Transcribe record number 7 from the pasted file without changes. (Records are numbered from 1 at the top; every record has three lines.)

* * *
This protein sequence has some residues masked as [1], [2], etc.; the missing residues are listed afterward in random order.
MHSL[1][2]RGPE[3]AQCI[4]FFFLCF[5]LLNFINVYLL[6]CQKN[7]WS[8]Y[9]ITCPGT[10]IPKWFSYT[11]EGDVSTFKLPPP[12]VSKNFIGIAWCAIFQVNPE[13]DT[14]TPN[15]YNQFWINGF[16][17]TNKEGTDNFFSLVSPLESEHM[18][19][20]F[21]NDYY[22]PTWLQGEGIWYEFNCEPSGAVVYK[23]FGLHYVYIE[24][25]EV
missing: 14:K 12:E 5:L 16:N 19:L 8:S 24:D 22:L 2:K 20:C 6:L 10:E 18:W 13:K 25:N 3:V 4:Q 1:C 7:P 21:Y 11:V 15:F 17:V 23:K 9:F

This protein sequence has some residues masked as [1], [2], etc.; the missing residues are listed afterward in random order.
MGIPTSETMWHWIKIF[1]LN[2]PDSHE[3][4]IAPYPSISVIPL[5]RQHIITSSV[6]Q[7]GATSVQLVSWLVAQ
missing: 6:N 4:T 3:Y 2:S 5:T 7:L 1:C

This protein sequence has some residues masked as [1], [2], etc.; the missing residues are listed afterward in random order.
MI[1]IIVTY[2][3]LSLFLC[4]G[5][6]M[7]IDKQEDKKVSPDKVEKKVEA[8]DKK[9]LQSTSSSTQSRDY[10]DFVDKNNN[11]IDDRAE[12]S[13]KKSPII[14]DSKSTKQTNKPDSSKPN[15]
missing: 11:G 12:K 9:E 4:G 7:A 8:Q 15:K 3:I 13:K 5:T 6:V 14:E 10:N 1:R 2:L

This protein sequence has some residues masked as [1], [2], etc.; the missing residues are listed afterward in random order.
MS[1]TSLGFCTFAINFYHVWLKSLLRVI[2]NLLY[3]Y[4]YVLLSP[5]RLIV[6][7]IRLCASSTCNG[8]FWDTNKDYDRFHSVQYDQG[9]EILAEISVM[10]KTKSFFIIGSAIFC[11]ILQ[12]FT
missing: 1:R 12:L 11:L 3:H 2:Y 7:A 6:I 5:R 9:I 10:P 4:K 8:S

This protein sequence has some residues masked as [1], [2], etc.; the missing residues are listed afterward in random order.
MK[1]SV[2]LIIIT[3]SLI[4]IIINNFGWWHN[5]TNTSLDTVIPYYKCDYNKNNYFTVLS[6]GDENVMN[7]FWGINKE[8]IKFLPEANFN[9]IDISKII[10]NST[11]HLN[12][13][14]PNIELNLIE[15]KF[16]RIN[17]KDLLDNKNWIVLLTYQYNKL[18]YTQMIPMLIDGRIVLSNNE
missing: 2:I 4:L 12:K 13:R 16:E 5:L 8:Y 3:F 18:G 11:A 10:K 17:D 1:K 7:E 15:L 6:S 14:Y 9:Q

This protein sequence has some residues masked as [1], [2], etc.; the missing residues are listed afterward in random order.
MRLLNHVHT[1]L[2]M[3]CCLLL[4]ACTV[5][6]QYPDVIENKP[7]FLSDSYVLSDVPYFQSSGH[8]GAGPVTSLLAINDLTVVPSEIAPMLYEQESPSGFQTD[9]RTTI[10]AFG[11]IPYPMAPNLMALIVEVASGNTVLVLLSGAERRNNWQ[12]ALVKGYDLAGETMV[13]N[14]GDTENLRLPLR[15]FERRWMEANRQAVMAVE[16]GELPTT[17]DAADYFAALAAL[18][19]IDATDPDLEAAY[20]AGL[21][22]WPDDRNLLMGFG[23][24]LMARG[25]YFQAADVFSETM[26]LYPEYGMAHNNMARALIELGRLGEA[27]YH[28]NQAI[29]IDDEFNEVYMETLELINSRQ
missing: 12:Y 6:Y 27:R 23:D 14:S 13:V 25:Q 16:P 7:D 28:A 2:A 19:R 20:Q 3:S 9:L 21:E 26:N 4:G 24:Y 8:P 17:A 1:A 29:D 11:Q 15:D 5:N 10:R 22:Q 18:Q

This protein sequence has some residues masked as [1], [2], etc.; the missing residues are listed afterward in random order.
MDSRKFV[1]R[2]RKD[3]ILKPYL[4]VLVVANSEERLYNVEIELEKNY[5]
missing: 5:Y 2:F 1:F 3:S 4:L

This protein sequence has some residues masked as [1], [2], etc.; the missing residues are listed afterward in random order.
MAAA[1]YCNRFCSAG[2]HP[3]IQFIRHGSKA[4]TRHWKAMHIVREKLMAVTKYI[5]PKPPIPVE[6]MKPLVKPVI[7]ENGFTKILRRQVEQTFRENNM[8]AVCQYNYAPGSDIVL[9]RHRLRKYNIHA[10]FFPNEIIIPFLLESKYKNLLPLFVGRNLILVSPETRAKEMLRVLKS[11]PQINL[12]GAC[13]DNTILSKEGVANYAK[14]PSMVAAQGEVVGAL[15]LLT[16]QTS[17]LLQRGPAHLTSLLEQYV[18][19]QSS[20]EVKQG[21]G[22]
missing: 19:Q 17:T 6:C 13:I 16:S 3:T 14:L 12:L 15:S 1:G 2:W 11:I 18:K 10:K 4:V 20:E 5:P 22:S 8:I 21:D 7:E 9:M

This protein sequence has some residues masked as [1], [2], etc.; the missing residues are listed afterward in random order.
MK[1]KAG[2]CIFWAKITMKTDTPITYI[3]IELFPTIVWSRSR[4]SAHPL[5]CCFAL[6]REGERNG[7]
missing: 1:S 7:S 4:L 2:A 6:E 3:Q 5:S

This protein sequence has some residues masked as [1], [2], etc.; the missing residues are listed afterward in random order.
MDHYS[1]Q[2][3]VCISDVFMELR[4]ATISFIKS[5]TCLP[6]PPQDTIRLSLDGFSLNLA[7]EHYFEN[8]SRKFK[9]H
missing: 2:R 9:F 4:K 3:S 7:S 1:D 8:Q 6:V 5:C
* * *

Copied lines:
This protein sequence has some residues masked as [1], [2], etc.; the missing residues are listed afterward in random order.
MDSRKFV[1]R[2]RKD[3]ILKPYL[4]VLVVANSEERLYNVEIELEKNY[5]
missing: 5:Y 2:F 1:F 3:S 4:L